This is the main flavor of Ubuntu, and is probably the most thoroughly supported version. But it requires a fast machine, having a lot of memory. It basically needs as capable a machine as Windows 7 does. In a future release, they plan to bring together tablets computers. To do that, they have a desktop (called Unity) that is different from the other flavors, and may take some getting used-to.


This version of Ubuntu is designed specifically for music production (as well as video production, graphics, and photography). Most of the MIDI music software needed for the KeyMusician Keyboard gets installed out-of-the-box with this distribution. Your machine will need at least 1 gigabyte of RAM (2 gigabytes if it's running 64-bit) to run it, and it probably needs to have at least a speed of 1.6 gigahertz.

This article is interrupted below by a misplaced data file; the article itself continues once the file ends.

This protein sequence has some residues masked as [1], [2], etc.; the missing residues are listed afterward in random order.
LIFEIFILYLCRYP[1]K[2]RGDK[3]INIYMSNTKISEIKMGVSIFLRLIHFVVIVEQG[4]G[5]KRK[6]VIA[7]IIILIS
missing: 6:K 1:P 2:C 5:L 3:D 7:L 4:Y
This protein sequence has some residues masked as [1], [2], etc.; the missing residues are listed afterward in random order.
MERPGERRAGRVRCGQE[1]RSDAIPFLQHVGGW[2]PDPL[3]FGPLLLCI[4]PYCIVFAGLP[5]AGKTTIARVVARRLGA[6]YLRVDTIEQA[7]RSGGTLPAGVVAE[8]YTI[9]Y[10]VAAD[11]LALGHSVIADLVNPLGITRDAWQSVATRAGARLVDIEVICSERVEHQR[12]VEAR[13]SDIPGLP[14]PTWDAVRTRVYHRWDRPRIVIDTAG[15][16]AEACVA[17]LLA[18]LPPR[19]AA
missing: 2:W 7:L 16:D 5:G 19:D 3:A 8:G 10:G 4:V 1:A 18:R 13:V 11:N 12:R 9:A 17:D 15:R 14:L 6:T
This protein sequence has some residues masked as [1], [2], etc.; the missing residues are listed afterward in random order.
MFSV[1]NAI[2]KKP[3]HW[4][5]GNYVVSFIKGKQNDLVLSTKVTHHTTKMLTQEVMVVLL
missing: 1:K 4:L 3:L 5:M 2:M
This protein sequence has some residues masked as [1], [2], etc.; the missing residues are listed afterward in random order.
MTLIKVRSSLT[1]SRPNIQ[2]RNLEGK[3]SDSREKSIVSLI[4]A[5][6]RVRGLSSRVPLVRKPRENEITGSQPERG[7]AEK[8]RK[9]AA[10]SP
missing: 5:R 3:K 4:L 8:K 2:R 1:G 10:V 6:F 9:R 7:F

This is the best version for older, slower machines, and will pretty-much run on any machine Windows XP would run on. I recommend having at least 512 megabytes of RAM (memory), and a speed of at least 800 gigahertz. I have successfully tested a 450 megahertz machine with the KeyMusician Keyboard, but it takes a long time to install, and to install system updates on it (it's very slow). I have also successfully tested a machine with only 256 megabytes of RAM, but on such machines you can't use high-quality soundfonts (such as FluidR3_GM). It has easy color-customization (which I like). You can put tools on the task-bar informing you of the machines processor, and memory usage.

I use this distribution for my personal and development machines, and I am one of the people on the Lubuntu Users e-mail list, answering questions.


This is your next-best choice for older, slower machines. The desktop is similar to that of UbuntuStudio. But you'll need more than 512 megabytes of RAM - at least 1 gigabyte (though possibly 768 megabytes would work). You can put tools on the task-bar informing you of the machines processor, network, and memory usage.